The liquidation of assets starts at the main office then followed by regional and sub-regional offices where these offices are classified by category and supervised by a particular specialist selected by FDIC. However if the business asset is continuously operating, FDIC will allow it to operate to maintain its value until the business recovers from trouble (Sprague 225). The FDIC is preparing a list of potential bidders, buyers or acquirers among financial institutions and even from private sectors who are worthy and afford of acquiring additional assets.

The Board of Directors of FDIC is responsible for determining and implementing the low cost transaction and the Board of Directors also announces the winning bidder of the failed bank’s asset. The FDIC also balances the accounts of the failed bank and prepares specific documents directly after closing to properly transfer assets to the buyer and most importantly the agency determines the amount of assets for the payment transaction. Those who will win the bid is required to conduct due diligence at the failed bank.

Due diligence is the inspection of records, accounts and books of the failed bank in order to assess the value of assets. The board of directors of the failed bank are responsible for authorizing FDIC to accomplish due diligence before the inspection. The government securities are issued by the United Sates government, these securities is the most creditworthy since the United States government fully supported this kind of credit. The money of all depositors are insured by FDIC, therefore if the bank fails, depositors will going to receive specific amount insured by the FDIC.

The FDIC insures deposits into two separate funds, first is from the BIF (Bank Insurance Fund) where FDIC insures all insured or uninsured state and national banks that are members of FRB. On the other hand is from the SAIF, where the FDIC insures the entire federal savings and thrift banks, and including loan association institutions (Carmichael & Whittington & Graham 9). The amount insured is up to $100, 000 (principal and interest already), however retirement accounts and money market accounts such as IRA, Roth IRA and SEP IRA are insured up to $250,000.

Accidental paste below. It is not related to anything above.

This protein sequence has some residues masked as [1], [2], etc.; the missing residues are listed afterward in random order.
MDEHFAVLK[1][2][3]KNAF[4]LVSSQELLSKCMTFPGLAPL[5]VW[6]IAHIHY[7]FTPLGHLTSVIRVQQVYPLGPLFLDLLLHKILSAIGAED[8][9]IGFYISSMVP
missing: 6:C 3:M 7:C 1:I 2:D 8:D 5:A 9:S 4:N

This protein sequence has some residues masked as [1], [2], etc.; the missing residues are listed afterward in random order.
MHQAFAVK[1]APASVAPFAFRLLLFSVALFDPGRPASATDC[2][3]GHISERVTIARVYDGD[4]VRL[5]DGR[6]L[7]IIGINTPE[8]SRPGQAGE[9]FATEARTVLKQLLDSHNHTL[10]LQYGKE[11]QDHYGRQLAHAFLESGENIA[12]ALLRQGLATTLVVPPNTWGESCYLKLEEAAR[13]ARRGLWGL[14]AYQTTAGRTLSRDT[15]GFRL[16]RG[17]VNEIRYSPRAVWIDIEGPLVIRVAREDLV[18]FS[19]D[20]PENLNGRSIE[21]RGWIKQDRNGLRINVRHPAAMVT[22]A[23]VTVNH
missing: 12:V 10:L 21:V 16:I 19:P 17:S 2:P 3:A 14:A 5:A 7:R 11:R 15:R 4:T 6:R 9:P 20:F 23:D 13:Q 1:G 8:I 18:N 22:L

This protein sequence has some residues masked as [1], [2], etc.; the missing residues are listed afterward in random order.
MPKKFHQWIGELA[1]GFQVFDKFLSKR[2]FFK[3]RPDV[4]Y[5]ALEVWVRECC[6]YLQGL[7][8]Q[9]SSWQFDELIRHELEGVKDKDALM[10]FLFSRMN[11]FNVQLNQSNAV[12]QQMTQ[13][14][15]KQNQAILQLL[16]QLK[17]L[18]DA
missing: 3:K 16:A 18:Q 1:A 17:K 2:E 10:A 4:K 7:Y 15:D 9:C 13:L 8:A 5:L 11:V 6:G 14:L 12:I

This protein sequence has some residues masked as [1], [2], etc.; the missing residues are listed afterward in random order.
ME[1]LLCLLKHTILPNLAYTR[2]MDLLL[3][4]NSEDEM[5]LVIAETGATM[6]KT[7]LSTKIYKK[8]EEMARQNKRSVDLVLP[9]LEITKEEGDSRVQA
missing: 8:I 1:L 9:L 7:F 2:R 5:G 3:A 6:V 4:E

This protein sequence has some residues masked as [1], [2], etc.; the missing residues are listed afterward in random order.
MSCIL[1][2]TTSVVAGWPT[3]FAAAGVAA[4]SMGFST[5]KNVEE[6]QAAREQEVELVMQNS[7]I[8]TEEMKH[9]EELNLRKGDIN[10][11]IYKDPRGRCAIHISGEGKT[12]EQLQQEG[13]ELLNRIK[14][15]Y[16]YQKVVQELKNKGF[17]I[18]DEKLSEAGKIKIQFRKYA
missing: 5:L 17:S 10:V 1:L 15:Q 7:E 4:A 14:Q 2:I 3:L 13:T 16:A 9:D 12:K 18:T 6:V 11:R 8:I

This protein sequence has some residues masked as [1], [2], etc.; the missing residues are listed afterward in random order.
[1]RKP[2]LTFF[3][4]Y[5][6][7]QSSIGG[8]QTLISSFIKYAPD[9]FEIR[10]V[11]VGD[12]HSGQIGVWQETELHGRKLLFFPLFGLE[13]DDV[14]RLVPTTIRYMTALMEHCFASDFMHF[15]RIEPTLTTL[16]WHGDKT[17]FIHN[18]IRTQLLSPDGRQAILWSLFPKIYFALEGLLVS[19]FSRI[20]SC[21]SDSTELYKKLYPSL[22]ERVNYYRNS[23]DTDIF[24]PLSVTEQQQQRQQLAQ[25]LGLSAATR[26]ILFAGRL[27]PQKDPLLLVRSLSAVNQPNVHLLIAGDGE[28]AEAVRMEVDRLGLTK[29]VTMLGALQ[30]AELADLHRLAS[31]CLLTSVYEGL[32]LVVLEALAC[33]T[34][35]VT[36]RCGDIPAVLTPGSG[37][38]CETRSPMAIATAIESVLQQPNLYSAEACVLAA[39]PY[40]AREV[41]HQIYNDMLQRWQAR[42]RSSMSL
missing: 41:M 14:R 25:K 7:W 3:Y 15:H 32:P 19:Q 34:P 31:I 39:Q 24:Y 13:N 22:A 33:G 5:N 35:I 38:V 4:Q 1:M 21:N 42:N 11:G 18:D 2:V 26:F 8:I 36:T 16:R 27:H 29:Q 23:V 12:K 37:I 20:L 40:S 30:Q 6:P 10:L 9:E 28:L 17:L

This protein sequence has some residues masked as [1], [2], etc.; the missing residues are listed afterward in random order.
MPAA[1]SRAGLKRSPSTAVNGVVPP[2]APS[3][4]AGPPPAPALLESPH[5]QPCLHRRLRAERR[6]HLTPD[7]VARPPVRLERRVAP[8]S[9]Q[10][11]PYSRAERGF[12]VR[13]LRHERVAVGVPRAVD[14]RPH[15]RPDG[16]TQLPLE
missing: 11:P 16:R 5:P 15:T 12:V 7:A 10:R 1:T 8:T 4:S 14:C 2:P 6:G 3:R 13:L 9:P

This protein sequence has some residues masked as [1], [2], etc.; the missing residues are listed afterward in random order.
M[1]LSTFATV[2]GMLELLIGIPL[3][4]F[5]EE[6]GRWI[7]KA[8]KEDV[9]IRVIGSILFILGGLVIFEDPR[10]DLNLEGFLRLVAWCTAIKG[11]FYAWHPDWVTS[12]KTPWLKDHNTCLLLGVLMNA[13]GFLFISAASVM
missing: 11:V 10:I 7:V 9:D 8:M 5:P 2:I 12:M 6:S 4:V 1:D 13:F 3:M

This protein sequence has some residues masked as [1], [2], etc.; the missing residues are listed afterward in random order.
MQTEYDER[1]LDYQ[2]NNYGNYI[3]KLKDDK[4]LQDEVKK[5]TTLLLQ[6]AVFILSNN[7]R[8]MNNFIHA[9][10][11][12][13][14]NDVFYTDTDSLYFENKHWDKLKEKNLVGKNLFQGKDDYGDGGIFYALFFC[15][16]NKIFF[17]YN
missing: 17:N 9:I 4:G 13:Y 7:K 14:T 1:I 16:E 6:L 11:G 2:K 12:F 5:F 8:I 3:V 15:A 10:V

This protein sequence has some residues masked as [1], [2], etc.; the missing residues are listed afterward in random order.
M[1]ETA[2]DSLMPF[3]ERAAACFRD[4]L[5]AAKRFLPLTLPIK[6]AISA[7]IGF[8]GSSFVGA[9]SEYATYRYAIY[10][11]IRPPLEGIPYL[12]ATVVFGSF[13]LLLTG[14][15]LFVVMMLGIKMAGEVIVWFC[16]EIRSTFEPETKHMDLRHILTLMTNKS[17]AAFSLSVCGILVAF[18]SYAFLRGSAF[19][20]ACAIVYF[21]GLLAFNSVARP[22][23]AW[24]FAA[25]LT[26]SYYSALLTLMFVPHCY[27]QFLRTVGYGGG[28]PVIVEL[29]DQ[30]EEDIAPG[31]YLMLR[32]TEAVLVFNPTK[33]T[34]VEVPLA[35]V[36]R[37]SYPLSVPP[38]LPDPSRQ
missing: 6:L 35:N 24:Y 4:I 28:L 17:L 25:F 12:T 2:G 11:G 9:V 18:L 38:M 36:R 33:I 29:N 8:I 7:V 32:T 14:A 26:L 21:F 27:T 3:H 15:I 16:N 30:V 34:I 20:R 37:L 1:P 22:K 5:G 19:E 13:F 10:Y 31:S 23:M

For joint accounts, the amount insured is up to $200,000 and $100,000 insurance for those having beneficiary trust (with one beneficiary) (Searles 1). According to the consumer news released by the FDIC (2008), if your money in the bank exceeds $100,000 then you can recover some additional money aside from the insured $100,000 but there is no assurance that you will get everything, it depends on how much the FDIC recovers through selling bank’s assets to lenders.

However individuals who deposited on uninsured bank, means their deposits are not covered by FDIC insurance. But usually uninsured depositors can receive some money or percentage of their deposits at the failed bank but still FDIC will based it on how much they will recover from liquidation of the failed bank’s asset (Weinstock & Breckinridge 2). In today’s financial crisis, the Federal Deposit Insurance Corporation provided new rules for banks and financial institutions for monitoring in order to protect the interests of American depositors.

There are some changes on FDIC rules regarding deposit insurance and failed banks; one of those is the plans of FDIC to create automated sweep transactions at all banks. The FDIC will not give insurance to swept funds that are transferred from insured accounts to non-insured accounts. The FDIC will continue implementing this new deposit rule until July 1, 2009.

Another new program was recently imposed and created by FDIC; the agency announced the temporary liquidity guarantee program which addresses the need for effort to strengthen confidence in depositors, lenders and other investors and foster liquidity in banks and thrifts. This guarantee program was formed last October 14 of 2008 and the FDIC applied it to all United States domestic banks for 30 days. During the imposition of the guarantee program, many banks seem to be committed to pay assessment in order to provide unlimited protection and financial security for their depositors (Weinstock & Breckinridge 1).

According to report prepared by Janney Montgomery Scott LLC (2008): Investors that understand the details behind FDIC coverage have an advantage in ensuring they’re adequately compensated for the risks they’re taking. In this kind of challenging financial environment where people are worried and at the same time trying to find some ways to save and protect their money we should become informative of rules and regulations of different institutions.

It seems that one of the most important focuses of people right now is securing a better future than having the ability to be creative at will, to solve problems, and develop new ways in order for us to survive in these challenges. Even though measures, decisions made and approved can worsen or lessen the effects of economic condition, still the most important of all is to exert greater efforts to deal with this economic crisis that affecting the lives of every single American.